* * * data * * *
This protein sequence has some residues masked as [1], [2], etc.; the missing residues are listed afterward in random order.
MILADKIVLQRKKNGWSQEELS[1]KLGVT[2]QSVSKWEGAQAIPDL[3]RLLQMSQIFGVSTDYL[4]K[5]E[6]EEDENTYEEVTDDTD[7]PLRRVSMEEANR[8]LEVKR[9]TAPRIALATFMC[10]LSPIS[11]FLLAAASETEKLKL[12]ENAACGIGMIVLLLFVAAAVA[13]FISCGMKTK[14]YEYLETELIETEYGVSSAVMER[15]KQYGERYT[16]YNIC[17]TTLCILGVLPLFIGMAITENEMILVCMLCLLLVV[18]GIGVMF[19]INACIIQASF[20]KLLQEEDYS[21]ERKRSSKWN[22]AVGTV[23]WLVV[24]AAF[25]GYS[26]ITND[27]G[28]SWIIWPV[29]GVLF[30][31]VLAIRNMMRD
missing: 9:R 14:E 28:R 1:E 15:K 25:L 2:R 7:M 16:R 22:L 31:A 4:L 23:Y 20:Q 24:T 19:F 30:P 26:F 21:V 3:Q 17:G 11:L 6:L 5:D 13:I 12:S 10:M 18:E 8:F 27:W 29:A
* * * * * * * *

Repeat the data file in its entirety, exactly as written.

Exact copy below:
This protein sequence has some residues masked as [1], [2], etc.; the missing residues are listed afterward in random order.
MILADKIVLQRKKNGWSQEELS[1]KLGVT[2]QSVSKWEGAQAIPDL[3]RLLQMSQIFGVSTDYL[4]K[5]E[6]EEDENTYEEVTDDTD[7]PLRRVSMEEANR[8]LEVKR[9]TAPRIALATFMC[10]LSPIS[11]FLLAAASETEKLKL[12]ENAACGIGMIVLLLFVAAAVA[13]FISCGMKTK[14]YEYLETELIETEYGVSSAVMER[15]KQYGERYT[16]YNIC[17]TTLCILGVLPLFIGMAITENEMILVCMLCLLLVV[18]GIGVMF[19]INACIIQASF[20]KLLQEEDYS[21]ERKRSSKWN[22]AVGTV[23]WLVV[24]AAF[25]GYS[26]ITND[27]G[28]SWIIWPV[29]GVLF[30][31]VLAIRNMMRD
missing: 9:R 14:E 28:R 1:E 15:K 25:L 2:R 7:M 16:R 22:L 31:A 4:L 23:Y 20:Q 24:T 19:F 30:P 26:F 21:V 3:Q 17:G 11:L 6:L 5:D 13:I 12:S 10:M 18:E 8:F 27:W 29:A